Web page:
Disadvantages: An unscrupulous moderator with access to your clear text password at one website (some public bulletin board engines save passwords in the clear), could realize what you're doing, figure out your specificity algorithm and apply it to other sites you are known to frequent. For that reason, you should use a better system than one shown above (say, pulling the first four letters of the domain name, keyboard shifting it one row up, then populating every other letter of your passphrase with the result, giving you "DqajJqlatgtLM" - a good password, recontructed in ten seconds from the passphrase and "amazon.com"). So your password is only as safe from this sort of prying eye as your algorithm for specificity.
writing passwords down on a slip of paper and sticking it in your wallet basically just turns a password based authentication scheme into an ad-hoc token based authentication scheme (with the user playing the role of the token reader)...
it seems perfectly reasonable to me, but how many passwords are you really going to store that way? if you're just worried about passwords for websites (and i have many times many of those), mozilla/firefox can store them for you and encrypt it's password store with a master password (same idea as password safe but integrated into the browser) which seems much more convenient if you ask me... and of course if you need them at some other computer you can use firefox from a usb drive (which brings us back to tokens)...
I usually leave my passwords at the default. It makes tech support calls a lot easier...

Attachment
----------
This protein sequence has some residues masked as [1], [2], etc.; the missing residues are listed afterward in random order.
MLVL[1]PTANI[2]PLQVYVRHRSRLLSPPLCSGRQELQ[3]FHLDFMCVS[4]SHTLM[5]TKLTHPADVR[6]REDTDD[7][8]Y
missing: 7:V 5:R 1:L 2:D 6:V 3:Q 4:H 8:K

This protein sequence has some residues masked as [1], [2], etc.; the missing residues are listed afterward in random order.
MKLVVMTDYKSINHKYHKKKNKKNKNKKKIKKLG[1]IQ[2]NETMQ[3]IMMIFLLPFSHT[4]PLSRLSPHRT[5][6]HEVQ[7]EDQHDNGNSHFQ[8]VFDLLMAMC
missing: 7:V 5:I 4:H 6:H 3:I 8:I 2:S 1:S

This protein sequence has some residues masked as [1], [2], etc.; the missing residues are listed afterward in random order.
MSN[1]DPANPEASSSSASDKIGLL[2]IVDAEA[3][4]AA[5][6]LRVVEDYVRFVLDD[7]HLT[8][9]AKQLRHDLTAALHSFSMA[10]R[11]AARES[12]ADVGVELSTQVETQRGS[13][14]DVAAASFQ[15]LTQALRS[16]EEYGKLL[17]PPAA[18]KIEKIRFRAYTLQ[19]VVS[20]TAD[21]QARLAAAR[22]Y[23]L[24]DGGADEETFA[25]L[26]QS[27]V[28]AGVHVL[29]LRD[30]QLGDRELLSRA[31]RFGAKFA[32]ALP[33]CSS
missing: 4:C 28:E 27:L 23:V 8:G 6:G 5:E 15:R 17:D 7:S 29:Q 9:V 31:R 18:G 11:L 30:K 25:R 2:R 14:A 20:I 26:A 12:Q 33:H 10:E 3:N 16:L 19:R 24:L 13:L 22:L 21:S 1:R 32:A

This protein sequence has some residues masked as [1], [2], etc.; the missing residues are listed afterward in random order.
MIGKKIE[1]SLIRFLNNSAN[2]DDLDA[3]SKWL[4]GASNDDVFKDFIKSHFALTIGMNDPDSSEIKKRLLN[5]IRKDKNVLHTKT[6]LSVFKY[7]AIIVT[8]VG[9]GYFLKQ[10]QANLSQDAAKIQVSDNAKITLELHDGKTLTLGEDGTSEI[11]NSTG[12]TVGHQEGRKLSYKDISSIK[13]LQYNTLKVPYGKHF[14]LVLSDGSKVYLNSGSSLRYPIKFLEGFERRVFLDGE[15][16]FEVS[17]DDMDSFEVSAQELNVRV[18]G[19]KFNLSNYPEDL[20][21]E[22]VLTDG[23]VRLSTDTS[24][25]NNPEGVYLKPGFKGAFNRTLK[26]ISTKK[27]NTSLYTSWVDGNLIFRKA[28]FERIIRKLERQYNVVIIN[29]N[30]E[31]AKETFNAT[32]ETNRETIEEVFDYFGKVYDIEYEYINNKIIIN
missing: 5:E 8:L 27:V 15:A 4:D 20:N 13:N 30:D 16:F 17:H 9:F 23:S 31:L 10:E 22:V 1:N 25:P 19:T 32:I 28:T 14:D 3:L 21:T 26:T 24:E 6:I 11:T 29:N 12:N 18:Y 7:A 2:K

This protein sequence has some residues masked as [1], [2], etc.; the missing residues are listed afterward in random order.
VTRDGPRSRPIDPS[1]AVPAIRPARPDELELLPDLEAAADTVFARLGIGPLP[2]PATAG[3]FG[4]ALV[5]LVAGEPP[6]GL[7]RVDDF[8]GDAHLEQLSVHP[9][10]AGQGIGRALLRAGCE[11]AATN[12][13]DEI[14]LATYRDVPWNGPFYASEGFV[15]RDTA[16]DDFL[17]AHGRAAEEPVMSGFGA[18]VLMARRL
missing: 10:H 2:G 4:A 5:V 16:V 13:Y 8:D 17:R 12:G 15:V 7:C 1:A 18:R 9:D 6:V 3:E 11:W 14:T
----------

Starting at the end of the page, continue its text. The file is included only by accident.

Patterns such as that are easily searched, making for a weaker password.
I keep my passwords (up to about 70 now, some not so recently in use) in PasswordSafe, though I need to put a copy of the password in a safe deposit box (just in case, you know). The government could get to it if they had to, but it would be pretty unlikely for anyone else to get to it.
There's always a weak spot to any method of hiding data. Strengthen the weak spot, and another weak spot takes its place. One just needs to find a point where one is comfortable with whatever weakness is the most visible.
Microsoft? Come on, we're talking about a firm who people generally hate and use their products only because they're forced to (so I wouldn't take anything they say too seriously). To me, a big list of passwords on paper is clumsy and long passphrases are generally cumbersome. This isn't an easy problem to fix (it's easy to say passwords don't work but much harder to completely replace them). What would probably be better would be a small little device that you could carry with you (perhaps attached to a keyring) designed for storing passwords for easy access.